Monday, January 16, 2017

Healthcare, the 25th Amendment, psychotherapy

Tonight is The Bachelor, so I feel like I ought to do a blog post before that time to make up for the inanity of the reality TV post.

Trump has vowed that he will find a solution to healthcare coverage and will be ready to unveil it in just a few days. This promise is in direct contrast to what GOP leaders are saying; that they don't have formal details lined up and aren't ready to announce a new plan. My fear is that "repeal and replace" really means "repeal and don't replace and hope that the people who benefited from universal health care forget what it was like." It doesn't directly effect me, because my work covers my health insurance, but it does effect Dan, who has MS and so had trouble getting coverage prior to ACA. To be fair, he also lost insurance because his provider folded after about a year, but then he was able to sign up for another provider. It could also effect me in the long run if costs rise generally, but for now, I'm more concerned about the fact that without healthcare, Dan can't afford to get MRI's that track the progress of his diagnosis.  Or the fear that if he did get worse, he would have no way to pay hospitalization or treatment.  What could happen is that Congress modifies ACA and pretends like they fixed it; I'm fine with that too. If taking credit for Obama's plan is what needs to happen for universal healthcare to be enacted,  I'll take it.

Read an article today about how Trump could be removed from office if Congress used the 25th amendment, that's a relatively new amendment put in place during Reagan's era to allow for a president to be removed if he is deemed incompetent by a majority of those around him. Specifically, section four states that: “Whenever the Vice President and a majority [of the US cabinet] transmit to the President pro tempore of the Senate and the Speaker of the House of Representatives their written declaration that the President is unable to discharge the powers and duties of his office, the Vice President shall immediately assume the powers and duties of the office as Acting President.” In other words, if the VP and 15 cabinet members decide Trump is unfit to serve due to mental incapacity (see: narcissist disorder), they can oust him. I wouldn't welcome a Mike Pence presidency, and though Pence is anti-gay, anti-women's rights, anti-environment, anti-social change, he's seemingly not mentally ill. I believe that Trump actually can't help the way that he behaves.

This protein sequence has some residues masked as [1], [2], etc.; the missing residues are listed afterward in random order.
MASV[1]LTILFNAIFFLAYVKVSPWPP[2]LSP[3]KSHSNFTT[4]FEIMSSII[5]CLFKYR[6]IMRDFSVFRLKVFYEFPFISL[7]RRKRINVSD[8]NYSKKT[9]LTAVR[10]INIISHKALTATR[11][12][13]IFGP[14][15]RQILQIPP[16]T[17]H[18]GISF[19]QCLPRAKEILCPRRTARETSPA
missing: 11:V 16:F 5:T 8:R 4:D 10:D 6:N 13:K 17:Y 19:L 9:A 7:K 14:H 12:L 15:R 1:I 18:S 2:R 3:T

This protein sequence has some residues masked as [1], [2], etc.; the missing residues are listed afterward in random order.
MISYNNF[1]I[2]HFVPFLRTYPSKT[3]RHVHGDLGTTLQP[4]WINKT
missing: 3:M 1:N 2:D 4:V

Here are some of the characteristics of narcissistic personality, as outlined by the DSM V:

The essential features of a personality disorder are impairments in personality (self and interpersonal) functioning and the presence of
pathological personality traits. To diagnose narcissistic personality disorder, the following criteria must be met:

A. Significant impairments in personality functioning manifest by:
1. Impairments in self functioning (a or b):

a. Identity: Excessive reference to others for self-definition and self-esteem regulation; exaggerated self-appraisal
may be inflated or deflated, or vacillate between extremes; emotional regulation mirrors fluctuations in self-esteem.

b. Self-direction: Goal-setting is based on gaining approval from others; personal standards are unreasonably high in
order to see oneself as exceptional, or too low based on a sense of entitlement; often unaware of own motivations.


2. Impairments in interpersonal functioning (a or b):
a. Empathy: Impaired ability to recognize or identify with the feelings and needs of others; excessively attuned to
reactions of others, but only if perceived as relevant to self; over- or underestimate of own effect on others.
b. Intimacy: Relationships largely superficial and exist to serve self-esteem regulation; mutuality constrained by little
genuine interest in others‟ experiences and predominance of a need for personal gain

B. Pathological personality traits in the following domain:
1. Antagonism, characterized by:
a. Grandiosity: Feelings of entitlement, either overt or covert;  self-centeredness; firmly holding to the belief that one is
better than others; condescending toward others.
b. Attention seeking: Excessive attempts to attract and be the focus of the attention of others; admiration seeking.
C. The impairments in personality functioning and the individual's personality trait expression are relatively stable across time and
consistent across situations.
D. The impairments in personality functioning and the individual's personality trait expression are not better understood as normative
for the individual‟s developmental stage or socio-cultural environment.
E. The impairments in personality functioning and the individual's personality trait expression are not solely due to the direct
physiological effects of a substance (e.g., a drug of abuse, medication) or a general medical condition (e.g., severe head

How do you treat this disorder? Years of psychotherapy.

Here's an article from The Atlantic about what a psychologist found in looking at Trump's  behavior.

Addendum: The article is somewhat reassuring--the writer points out what could work with his approach, as well as where it might create problems. But it's not a dire, apocalyptic version of the future with this man has president.

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